When Ariel Sharon was first elected prime minister, recounts the author of his brand new biography, the news did not go down well in the writer’s own household – to say the least.
“This was one of the many apartments in Jerusalem where Ariel Sharon’s accession to power triggered serious conversation about possible emigration,” recalls David Landau, the former editor-in-chief of Haaretz and author of “Arik: The Life of Ariel Sharon.” “People holding senior positions in this household said ‘How can we live here with him as prime minister? This is going to embarrass us too much as Jews.’”
Though an avowed leftist himself, Landau says that he never belonged to the “hatred choir” in Israel that was known to demonize Sharon. In fact, the more deeply he delved into his subject, the more he became convinced that the controversial leader had been unfairly maligned over the years, and not only by the left.
The exhaustive 656-page-long biography, published last week by Alfred A. Knopf, is hitting the bookstands at an opportune time, needless to say. But it is mere coincidence, said Landau in an interview this week, that the book came out just days before Sharon’s death. “There’s no connection,” he says. “It was supposed to come out on January 14 and they pushed it a few days earlier when they saw what was going on.”
The prestigious New York publishing house commissioned Landau to write the book while he was serving as editor of Haaretz, about a year into Sharon’s tenure as prime minister. But by the time he left the newspaper in 2008 and had time to devote his full attention to the project, Sharon was already three years into his comatose state. Landau did have the opportunity, however, to reveal his plans to the late prime minister. “We had a meeting in 2005 after the disengagement, and I told him that I’d been commissioned to write his biography, but I’d rather wait until I’d finished my job as editor and he’d finished his as prime minister. He laughed.”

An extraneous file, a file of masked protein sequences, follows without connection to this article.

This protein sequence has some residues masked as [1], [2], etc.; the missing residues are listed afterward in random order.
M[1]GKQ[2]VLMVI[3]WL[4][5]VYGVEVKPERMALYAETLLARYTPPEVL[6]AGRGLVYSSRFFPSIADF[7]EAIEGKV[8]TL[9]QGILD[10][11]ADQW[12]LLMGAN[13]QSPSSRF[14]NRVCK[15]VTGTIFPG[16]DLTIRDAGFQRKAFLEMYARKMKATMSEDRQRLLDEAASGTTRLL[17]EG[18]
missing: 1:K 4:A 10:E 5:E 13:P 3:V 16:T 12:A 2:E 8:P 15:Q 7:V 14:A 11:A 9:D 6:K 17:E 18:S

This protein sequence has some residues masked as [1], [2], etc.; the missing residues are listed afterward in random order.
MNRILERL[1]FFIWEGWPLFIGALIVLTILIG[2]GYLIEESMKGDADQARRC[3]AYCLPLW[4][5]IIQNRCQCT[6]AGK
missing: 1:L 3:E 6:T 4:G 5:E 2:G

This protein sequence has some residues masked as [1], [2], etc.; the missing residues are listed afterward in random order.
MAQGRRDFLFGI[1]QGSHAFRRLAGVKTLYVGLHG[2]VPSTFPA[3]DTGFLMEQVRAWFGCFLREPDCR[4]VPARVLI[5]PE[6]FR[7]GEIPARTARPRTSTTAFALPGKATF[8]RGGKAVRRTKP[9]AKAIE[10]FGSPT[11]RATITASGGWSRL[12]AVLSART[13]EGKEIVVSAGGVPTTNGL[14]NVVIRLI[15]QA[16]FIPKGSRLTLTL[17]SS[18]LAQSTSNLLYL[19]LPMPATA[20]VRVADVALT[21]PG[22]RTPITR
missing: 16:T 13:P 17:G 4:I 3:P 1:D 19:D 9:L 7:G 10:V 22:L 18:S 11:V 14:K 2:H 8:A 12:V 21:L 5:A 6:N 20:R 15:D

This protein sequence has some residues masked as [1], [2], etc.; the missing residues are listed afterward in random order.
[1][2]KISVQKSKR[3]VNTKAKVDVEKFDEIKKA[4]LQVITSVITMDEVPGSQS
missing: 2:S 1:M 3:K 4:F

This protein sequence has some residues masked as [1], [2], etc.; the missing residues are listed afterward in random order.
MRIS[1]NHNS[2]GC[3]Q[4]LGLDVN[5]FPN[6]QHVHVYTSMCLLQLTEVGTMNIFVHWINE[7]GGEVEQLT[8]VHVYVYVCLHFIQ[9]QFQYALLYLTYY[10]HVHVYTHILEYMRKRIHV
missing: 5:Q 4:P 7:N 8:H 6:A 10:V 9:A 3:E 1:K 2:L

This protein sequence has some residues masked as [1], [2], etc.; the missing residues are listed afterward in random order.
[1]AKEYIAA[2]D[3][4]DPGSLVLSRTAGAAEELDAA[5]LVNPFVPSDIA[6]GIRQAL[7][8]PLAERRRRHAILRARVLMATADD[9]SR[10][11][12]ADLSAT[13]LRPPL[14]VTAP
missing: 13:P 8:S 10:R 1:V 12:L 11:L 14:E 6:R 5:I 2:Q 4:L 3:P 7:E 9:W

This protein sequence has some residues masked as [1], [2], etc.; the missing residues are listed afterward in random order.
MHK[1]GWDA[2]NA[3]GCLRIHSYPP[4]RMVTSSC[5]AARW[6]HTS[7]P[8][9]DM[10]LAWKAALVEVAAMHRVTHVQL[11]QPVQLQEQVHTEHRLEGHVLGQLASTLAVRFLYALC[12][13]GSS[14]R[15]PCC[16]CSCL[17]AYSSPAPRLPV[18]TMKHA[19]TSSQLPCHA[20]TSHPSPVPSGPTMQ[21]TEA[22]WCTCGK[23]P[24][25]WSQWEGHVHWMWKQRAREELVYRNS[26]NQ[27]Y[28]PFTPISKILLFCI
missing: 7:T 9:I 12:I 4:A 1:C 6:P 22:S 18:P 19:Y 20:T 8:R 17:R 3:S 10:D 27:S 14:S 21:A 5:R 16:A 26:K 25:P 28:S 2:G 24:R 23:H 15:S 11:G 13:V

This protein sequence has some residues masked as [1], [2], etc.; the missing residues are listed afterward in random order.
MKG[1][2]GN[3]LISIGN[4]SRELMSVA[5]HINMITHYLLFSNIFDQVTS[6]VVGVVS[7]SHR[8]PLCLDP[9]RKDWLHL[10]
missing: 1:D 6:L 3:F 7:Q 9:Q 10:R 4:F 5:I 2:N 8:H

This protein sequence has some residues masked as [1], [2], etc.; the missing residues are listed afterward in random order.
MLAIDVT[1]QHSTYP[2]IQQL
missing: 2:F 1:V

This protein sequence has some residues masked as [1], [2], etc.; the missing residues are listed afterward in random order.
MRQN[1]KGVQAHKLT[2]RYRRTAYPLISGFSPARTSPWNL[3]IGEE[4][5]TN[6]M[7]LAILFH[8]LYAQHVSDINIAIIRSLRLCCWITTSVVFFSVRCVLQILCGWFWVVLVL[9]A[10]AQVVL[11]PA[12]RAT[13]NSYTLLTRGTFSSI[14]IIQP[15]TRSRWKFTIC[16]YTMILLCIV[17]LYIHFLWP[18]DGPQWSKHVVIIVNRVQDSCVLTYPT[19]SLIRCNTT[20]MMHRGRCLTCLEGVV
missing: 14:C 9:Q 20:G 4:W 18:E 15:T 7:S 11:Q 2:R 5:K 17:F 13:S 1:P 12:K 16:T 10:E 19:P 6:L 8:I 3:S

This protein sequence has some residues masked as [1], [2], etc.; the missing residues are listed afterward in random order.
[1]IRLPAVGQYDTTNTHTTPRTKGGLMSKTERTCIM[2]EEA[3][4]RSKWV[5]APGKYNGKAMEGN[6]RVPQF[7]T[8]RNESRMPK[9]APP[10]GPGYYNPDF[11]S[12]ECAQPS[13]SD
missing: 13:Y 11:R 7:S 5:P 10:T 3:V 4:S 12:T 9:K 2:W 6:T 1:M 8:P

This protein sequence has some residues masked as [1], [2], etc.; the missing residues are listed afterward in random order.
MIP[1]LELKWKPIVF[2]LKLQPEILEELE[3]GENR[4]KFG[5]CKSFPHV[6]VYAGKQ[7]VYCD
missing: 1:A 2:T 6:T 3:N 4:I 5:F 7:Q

The longtime Israel correspondent for The Economist, Landau previously collaborated with President Shimon Peres on two books – Peres’s own memoir, “Battling For Peace,” and the biography of Israel’s first prime minister “Ben-Gurion: A Political Life.” He is also the author of “Piety and Power,” an account of the ascendancy of the ultra-Orthodox in Israel and the Jewish Diaspora.
Landau’s first manuscript of the new book, he volunteers, was rejected out of hand. In fact, it wasn’t even read. “They told me it was much too long and that they would not accept a manuscript of this length,” he recalls, trying to explain how a writer with his experience allowed himself to get so carried away that he wrote double the amount of text commissioned. “Sharon is such a complex character, and I wanted to respect his complexity. In other words, I didn’t want anyone to be able to accuse me of any particular angles.”
Was this a more difficult book for you to write because of all the controversy surrounding Sharon and the need to do more fact checking?
“Definitely. I sat and wrote with the very acutely conscious knowledge that I am liable to be accused in Israeli reviews, or in articles in the newspapers and on television, that this is a whitewash, that I was somehow charmed – as others have been - and won over.”
Landau also understood he might be setting himself up because of the staunch support Haaretz had shown, under his stewardship, for Sharon’s plan to dismantle all the Jewish settlements in Gaza. “This made my situation even more scary – the thought that people would accuse me of being his whitewasher, of writing something that serves his interest. Would I be able to defend myself?”